Even if all the meetings have taken place and the home visit was wonderful, every dog will need your support to deal with being at your house once they realize that mommy and daddy have driven off and left them. (Talking first time being boarded at your house here.) Your job (and it cannot be emphasized enough that this is a job and you are working when the dog is in your care) is to be aware of how your environment is helping or hurting the situation. The good news is that there ARE ways to help calm a dog. A little forethought and investment in setting the dog up for success in your home will pay dividends in return business and enjoyment for everyone. If it sounds like too much of a big deal to hassle with, dog sitting is not for you.
Do you hear what I hear? From the moment Fido hears that door click and realizes their owners left without them, they are going to be listening HARD to everything. Pay attention to what is on your tv and your stereo. Don't have Animal Planet on if the show is about catching dogs because hearing distressed barking coming out of your tv is not going to build confidence. You want as many cues as possible to communicate, "We are a peaceful people here and we mean you no harm...pay no attention to those cheating housewives in a catfight on tv."
I've come to realize that dogs don't hear ambient music like they used to since people don't use stereos as much as they do iPods now so stereos may confuse some dogs at first. However, if you do have a stereo, you can absolutely use it to your advantage. I'd recommend you check out the A Sound Beginning program for their dog calming piano music (and excellent book). I use it whenever I have shelter dogs or pet sitting dogs here and it really does help.
This calming effect is NOT true of all classical music (be careful about radio stations for this reason) and music with nature sounds can also be stressful. I have never had a dog here that didn't freak out (as in growl at the stereo speaker or sit trembling in my lap) when hearing loons accompany Pachelbel's Canon (a song by itself that is very soothing and used often by biofeedback trainers). I actually had to remove that from my stereo. I did have an Australian Shepherd here once that did a call-and-response with a wolf chorus once that was pretty adorable (it laid down and slept right after) but I realized that the sounds I had become used to like loons and wolves needed to be combed out of my collection.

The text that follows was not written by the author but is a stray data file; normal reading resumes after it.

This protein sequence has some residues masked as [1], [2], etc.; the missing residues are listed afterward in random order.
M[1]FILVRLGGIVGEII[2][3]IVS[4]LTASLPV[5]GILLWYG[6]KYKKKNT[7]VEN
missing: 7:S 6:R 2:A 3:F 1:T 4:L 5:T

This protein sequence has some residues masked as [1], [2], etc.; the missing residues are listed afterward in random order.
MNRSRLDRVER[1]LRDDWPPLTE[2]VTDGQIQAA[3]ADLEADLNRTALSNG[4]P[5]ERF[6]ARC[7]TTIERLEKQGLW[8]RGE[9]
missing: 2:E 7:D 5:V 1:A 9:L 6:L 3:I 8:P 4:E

Some old jazz, like Sinatra and Ella Fitzgerald can be really nice and seems to work well but if you get a jazz drum solo that sounds like someone knocking at the door you are going to hear about it from Spot.
Have kids? Encourage inside voices. Watching sports? Be careful about sudden yelling and hand clapping. Not saying you have to walk on eggshells but remember the dog is trying to figure you out and if you seem unpredictably loud or emotional (like when you get scored on in OT), it just keeps the pup on alert that much longer. (Maybe don't pet sit while hosting a Super Bowl party.)
The EYES have it. Be aware that your guest will be on alert visually. I have a bronze cat statue that nearly always has to be taken down for a sniff because the cat shape is one that dogs instantly recognize and a large un-moving one is one that many dogs perceive as a threat. I even had a dog get upset at a poster with a cat shape. Took us a bit to figure out why it was barking and growling at the wall while we were sitting in the dim tv room watching a movie. Point is, EVERYTHING in your home is novel and it isn't up to you what the dog will find strange or upsetting, but it is up to you to try to understand what the dog is feeling and reacting to, as goofy as you may think it is, and help them feel safe.
The NOSE knows. There are some nice pet aromatherapy products out that help induce a relaxation response. Happily they contain things like lavender and not 'eau de dog butt' or we might have to skip this section. In fact, I have noticed that over time, because I have taken many deliberate steps to help dogs feel happy here, I have the scents of 40 happy dogs (in this past year) embedded in every room (on a level that dogs can detect if their sniffing is any indication). THAT is THEIR Yelp, basically. The reviews of all the prior guests. The better you are at developing calm, happy guest relations, the more their little chemical signatures help the next pup in line.
Touch me, Touch me not. Petting isn't always welcome, even though we instinctively want to do it to help calm pets down and reassure them. In fact, petting a dog by reaching over its head could scare it and make them get nippy. I know this may seem like a bit much to some of you, but really, if you are inviting a strange dog into your home, you (and everyone in your family) needs to know things like how to pet a dog. Not YOUR dog, who may be a total lover, but an unsure dog who needs to figure out who you are and if they can trust you.